There is much to be said about the contribution of the Decadents to art in general. Instead I’m going to document what I have found trully inspiring about this small group of artists whose work was often scorned as horrifying and as mere “decoration”.
“These chimeras were lsitend to by poets and painters and some thought that they could tame them, in that fin de siècle which seemed to them to be dominated by the machine”.
Philippe Jullian in his book “Dreamers of Decadence” describes these chimeras as subjects of the Decadents, referring to them as legendary, exotic and mystical among other things. In a world that was being overcome by reason, these artists felt the need to escape it by dreaming of different and stranger times.
The curious creatures and beings portrayed in the following pieces, set in an often alien and dream-like landscape is what I find most inspiring. These artists have managed to capture the essence of other-worldliness, the metaphysical and the apocrypha, all of which relate perfectly to what I’m trying to create. Additionaly, iconic religious figures here don’t follow a specific doctrine: when it comes to their portrayal, it is entirely the artist’s interpretation.
Frantisek Kupka: Resistance-The Black Idol (1903)
The contrasts and scale here help create a trully dramatic effect. The lines guide the viewer to this statue/creature which leaves only speculation as to its proportions. While perspective is used, we have nothing to compare it against and therefore it helps create this other-worldliness mentioned above.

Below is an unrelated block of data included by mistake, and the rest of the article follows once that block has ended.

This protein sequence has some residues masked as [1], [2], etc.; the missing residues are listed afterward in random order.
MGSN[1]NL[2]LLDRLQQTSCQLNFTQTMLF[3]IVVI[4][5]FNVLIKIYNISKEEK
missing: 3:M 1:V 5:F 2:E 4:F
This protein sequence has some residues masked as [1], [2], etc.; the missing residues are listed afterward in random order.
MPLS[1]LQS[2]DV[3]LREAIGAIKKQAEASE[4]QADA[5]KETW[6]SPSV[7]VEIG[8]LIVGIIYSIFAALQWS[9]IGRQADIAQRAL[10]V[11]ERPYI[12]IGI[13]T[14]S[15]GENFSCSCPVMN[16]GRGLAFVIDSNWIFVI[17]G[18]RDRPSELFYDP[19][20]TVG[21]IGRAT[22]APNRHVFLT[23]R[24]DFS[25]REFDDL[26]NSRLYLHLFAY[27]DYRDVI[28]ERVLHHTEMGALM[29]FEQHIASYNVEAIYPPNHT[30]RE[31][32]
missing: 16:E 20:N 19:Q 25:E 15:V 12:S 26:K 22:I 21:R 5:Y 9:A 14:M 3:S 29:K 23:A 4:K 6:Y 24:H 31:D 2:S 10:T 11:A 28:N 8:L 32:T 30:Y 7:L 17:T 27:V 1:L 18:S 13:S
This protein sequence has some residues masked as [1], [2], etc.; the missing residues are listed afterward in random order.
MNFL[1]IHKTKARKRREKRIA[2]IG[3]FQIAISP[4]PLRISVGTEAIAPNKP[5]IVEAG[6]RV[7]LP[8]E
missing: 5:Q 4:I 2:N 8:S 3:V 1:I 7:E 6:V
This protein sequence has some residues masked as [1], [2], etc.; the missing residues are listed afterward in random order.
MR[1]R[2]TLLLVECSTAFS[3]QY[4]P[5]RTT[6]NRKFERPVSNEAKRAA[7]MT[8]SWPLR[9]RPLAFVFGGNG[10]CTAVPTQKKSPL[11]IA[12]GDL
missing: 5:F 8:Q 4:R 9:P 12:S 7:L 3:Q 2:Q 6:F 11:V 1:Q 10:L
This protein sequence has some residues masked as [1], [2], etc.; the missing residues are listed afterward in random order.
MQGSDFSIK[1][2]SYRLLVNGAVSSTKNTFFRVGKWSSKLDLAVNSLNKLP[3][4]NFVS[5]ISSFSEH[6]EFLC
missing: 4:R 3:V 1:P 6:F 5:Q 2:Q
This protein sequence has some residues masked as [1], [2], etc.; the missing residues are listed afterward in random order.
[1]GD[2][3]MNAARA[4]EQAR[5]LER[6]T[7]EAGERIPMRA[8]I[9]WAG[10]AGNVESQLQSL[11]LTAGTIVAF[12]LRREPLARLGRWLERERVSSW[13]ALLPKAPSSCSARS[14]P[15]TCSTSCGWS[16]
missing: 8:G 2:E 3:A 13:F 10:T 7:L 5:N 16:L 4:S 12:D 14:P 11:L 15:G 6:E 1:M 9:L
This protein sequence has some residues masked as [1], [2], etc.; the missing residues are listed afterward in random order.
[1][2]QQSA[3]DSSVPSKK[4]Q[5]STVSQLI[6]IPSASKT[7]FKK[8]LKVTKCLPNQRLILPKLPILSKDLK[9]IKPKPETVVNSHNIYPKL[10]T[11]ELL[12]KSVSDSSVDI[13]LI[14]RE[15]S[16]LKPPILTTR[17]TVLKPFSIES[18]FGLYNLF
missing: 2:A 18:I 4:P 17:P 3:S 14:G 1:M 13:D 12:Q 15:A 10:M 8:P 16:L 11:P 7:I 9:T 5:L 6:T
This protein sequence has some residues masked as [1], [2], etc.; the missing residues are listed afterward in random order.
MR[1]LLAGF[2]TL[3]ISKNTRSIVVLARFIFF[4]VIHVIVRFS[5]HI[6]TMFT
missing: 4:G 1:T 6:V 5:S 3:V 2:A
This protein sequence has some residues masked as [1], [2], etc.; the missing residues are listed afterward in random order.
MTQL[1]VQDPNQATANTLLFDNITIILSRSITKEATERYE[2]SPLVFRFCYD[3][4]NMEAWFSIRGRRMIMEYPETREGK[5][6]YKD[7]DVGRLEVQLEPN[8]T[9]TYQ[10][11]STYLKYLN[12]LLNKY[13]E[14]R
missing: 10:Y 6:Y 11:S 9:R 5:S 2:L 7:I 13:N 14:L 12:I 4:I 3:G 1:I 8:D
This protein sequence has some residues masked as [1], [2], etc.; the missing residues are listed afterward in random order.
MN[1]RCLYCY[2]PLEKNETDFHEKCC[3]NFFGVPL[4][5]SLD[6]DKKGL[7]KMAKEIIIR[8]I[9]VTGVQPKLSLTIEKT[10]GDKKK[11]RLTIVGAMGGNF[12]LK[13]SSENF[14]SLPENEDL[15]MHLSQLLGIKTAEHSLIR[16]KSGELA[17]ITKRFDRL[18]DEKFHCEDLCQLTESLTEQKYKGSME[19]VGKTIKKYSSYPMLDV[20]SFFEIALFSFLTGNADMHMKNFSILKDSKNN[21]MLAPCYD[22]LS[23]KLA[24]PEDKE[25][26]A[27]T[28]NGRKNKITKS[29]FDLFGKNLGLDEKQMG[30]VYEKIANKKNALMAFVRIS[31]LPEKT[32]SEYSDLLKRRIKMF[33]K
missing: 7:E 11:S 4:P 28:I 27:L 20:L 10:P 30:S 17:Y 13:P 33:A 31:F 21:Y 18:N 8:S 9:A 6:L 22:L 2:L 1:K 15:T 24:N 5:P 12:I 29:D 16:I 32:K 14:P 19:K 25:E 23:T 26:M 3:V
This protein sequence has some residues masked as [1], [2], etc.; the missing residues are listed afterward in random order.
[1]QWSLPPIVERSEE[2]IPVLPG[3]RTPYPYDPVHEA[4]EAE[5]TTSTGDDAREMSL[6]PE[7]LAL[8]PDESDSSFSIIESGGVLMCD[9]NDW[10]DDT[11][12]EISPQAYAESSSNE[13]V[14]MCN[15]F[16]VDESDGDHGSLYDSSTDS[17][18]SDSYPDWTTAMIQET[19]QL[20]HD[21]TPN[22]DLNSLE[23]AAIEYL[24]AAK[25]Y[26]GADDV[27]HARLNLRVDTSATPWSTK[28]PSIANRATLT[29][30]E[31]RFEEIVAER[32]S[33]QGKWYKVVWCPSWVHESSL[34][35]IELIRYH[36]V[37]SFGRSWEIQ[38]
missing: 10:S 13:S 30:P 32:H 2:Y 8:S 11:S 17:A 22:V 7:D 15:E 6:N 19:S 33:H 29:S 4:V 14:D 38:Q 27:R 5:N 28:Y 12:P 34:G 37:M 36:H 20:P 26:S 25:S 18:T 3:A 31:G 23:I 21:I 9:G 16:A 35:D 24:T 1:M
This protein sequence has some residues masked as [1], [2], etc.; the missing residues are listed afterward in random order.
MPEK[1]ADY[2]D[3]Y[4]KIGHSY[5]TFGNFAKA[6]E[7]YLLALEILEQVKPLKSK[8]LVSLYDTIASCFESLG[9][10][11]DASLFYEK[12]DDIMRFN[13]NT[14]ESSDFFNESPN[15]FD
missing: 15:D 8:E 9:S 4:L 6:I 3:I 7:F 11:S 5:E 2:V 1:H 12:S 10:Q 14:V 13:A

Jan Toorop: Fatalism (around 1890)
The lines in this piece have a sort of narrative to them, leading the viewer through the drawing. The figures are both hideous and beautiful and presented in with strong and simple lines, resulting in them looking strange and alien. It is not exactly clear what is going on but we are given the impression that we are privy to some secret forbidden ritual.
Jan Toorop: The Sphinx (1897)
This drawing has the same qualities that the previous one does, but it also takes them to extremes. The geometry used here is non-Euclidean which contributes to the presentation of the metaphysical. The use of color is also interesting. The dull colors bring out something ethereal to the figures. The brightest object, the Sphinx, is also the title of the drawing, a strong example of the use of Chimeras by the Decadents.
Frantisek Kupka: The Conqueror Worm (1900)
Frantisek Kupka: The Beginning of Life (around 1900)
Victor Prouvé: L’ Automne
Paul Gaugin: Figure de Spectre
Max Klinger: Dead Mother (1898)
Jean Delville: Portrait of Madame Stuart Merrill (1892)
Jean Delville: Orpheus (1893)
Jean Delville: Trésor de Satan